TLDR Here I propose
- a TM block which instead of having a fixed depth (column size) it starts with all columns shallow and each column grows (stacks new cells) as necessary,
- how TM learning rules could be changed in order to accomplish the above.
- what advantages - in terms of learning rate and compute/memory resources this new TM breed might have
We know (at least most of us do) a TM is organized in a matrix of columns X cells, one column purpose is to predict one future SDR position (or bit), and is made by stacking a fixed number of cells, same depth for all columns. When a cell activates the whole column activates.
The algorithm being that each cell tries to make predictions of the following time step by “looking” for, and learning patterns in the activations of all other (or only neighboring) cells in the previous time step.
What is important to notice is the architecture (and therefore learning capacity) is fixed from the beginning - a certain column depth (# of cells/column) is assumed for the whole lifecycle of the TM.
A problem with the fixed TM size is its “Maker” has to guess in advance what architecture is optimal for the given task - too shallow HTM can’t learn complex relationships, a too large one wastes resources.
To go on the Expansive TM would be sketched like this:
first, for simplicity sake, each cell is responsible to learn a single pattern - it has one segment that turns it active.
start with one cell depth in each column. Cells mature very quickly, which means once they “locked in” to a pattern their synapses freeze and non-permanent synapses are discarded.
That brings in two benefits:
- the learning algorithm can skip mature segments (efficiency). Normally one learning cell per column is sufficient.
- mature segments do not need to hold synaptic permanences, all synapses are permanent (memory savings)
- mature segments reliably activate each time when they see the pattern they locked into (consistent behavior)
there are two errors a segment/cell can do:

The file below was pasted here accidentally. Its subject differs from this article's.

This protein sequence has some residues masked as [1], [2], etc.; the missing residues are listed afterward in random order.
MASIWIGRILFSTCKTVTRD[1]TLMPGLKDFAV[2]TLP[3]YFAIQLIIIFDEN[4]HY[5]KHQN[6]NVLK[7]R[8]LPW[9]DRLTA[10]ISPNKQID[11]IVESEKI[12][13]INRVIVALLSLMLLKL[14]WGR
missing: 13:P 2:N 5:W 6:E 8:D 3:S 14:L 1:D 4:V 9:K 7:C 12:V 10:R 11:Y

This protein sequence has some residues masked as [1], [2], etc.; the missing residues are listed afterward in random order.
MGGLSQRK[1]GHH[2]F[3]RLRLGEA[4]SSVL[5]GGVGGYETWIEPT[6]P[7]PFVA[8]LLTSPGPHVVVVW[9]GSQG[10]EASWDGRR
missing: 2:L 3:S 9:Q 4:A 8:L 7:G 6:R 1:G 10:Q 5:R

- to not activate when it should
- to activate when it shouldn’t
How does GTM handles these:
- in this case a new immature cell is stacked on top of the column and its purpose is to learn a new pattern that the cell(s) below it did not noticed.
- in this case an “inhibitive” segment is added to the cell - its purpose is to learn a particular exception pattern that is supposed to inhibit the cell’s activation.
As you noticed, I almost lied above: A cell doesn’t have a single segment, it has a single activation (positive) segment and zero or more inhibitory (negative) segments, yet only one of them can be in immature stage - learning an inhibitory pattern. A new inhibitory segment is added whenever all preexisting inhibitory segments failed to inhibit the cell (hence column) activation when they should have.
as a bonus to speed - as long as a positive segment does not activate, its corresponding inhibitory segments can be skipped (do not need to check whether they see an inhibitory pattern). So a cell can learn many exception rules without having to evaluate them at every time step. Further on, for cells with multiple inhibitory segments, they are evaluated in the order of maturation - and once one inhibits the cell we (the algorithm actually) can stop checking for further exception rules for the same cell.
The consistency rules:
- a learning segment can only get its input from mature segments. This way is guaranteed whatever the reason (pattern) the segment has learned, its future activations will not be hindered by its input cells “changing their mind” by learning new rules. That is why an input synapse should not point towards a whole cell but one certain segment within that cell. (0,1,2… where “0” is the positive segment)
- Mature segments are assigned a maturity value 1… N (where 1 is the oldest mature segment and N is the newest one. So segment i can only read its inputs (== attach synapses) from segments 1, 2,…, i-1
further optimizations: linking inhibitory segments: When a cell in a column miss-fires, before adding an new, immature inhibitory segment, algorithm can check all previous inhibitory segments in its column, and if any one checks true, it simply symlinks it in the newer cell, which means that “the already learned inhibitory rule applies in this particular case too”
Ok, I hope it does look simple enough to raise your interest.
Opinions are welcomed e.g. what use cases vanilla TM can solve and this one couldn’t or how difficult would be to implement it, or how do you think the presumed performance improvements would really matter.
I personally like the following benefits:
- that a column can be as shallow as necessary. If a pattern bit is easy to predict, why allocate dozens of cells?
- and even a column not having learning segments/cells as long as it makes correct predictions.
- once an older cell decides to activate (its positive pattern says “GO!” and its negative patterns do not oppose it) then there is no need to ask/evaluate newer
cells from the same column.
- since by Pareto rule, 20% of relevant patterns for each column would be encountered 80% of the times, it means the most relevant patterns would tend to be learned sooner, hence the advantage above (bypass rare complicated rules) is further magnified.